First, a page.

Lincoln mayor, officials announce South Beltway funding plan
Mayor Chris Beutler and officials from the city of Lincoln, Lancaster County and the Railroad Transportation Safety District announced a funding plan that will allow construction of the South Beltway project to begin in 2020.
The new plan will also save the city of Lincoln $10 million on the project. Lincoln was originally paying 20 percent of the $300 million budget. But, they got the $60 million cut down to $50 million as long as the city prepaid their share.
The city’s $50 million matched contribution will not increase taxes or delay other important roads projects, Beutler said Wednesday.
The funding comes from a combination of sources:
· $18.6 million previously paid by the City to the State
· $11.4 million from the City’s Capital Improvement Program
· $13 million previously committed by the RTSD for rail crossings
· $7 million from the RTSD
The adjustment is made possible because city payments made over the next 16 months allow the state to immediately move forward on important highway needs, allowing it to avoid inflated construction costs.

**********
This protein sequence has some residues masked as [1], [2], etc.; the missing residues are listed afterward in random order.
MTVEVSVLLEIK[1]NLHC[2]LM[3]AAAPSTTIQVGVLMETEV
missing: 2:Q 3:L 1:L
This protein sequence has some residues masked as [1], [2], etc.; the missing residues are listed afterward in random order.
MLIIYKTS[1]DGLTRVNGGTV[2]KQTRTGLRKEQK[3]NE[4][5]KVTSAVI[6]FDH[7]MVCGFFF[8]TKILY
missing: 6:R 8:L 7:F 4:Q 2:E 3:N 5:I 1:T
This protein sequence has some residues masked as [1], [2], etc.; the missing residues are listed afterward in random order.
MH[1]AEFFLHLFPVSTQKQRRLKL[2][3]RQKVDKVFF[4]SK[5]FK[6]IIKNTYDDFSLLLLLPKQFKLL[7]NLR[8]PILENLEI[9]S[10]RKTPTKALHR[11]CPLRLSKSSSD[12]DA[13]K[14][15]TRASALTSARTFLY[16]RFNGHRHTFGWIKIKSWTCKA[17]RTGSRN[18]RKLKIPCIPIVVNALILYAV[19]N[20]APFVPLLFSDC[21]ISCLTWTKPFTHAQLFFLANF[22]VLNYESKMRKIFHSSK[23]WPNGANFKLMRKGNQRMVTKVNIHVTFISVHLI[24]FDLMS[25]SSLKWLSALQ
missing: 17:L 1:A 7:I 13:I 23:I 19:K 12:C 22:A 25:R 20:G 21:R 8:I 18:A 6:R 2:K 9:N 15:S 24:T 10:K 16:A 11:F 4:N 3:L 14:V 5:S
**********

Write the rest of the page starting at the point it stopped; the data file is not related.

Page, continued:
"Working with the state we were able to negotiate, come to an agreement, and we can prepay the local match so that we can ensure that the funding is in place so that when the state and federal government is ready to move forward with this project that it can move forward," said Todd Wiltgen the Lancaster County Board Chair.
Wiltgen and Beutler were thankful for the swift compromise, and said this funding is an example of multiple levels of government working together for the whole state.
The beltway is designed to relieve traffic congestion and improve safety, mobility and efficiency in Lincoln by connecting Highway 77, south of Saltillo Road, to Highway 2, near S. 120th Street and Rokeby Road.
“The distant dream of a South Beltway has become a reality because of the planning and partnership between the people standing with me today and our State transportation leaders. We put our heads together and found a solution that gets the job done,” Beutler said.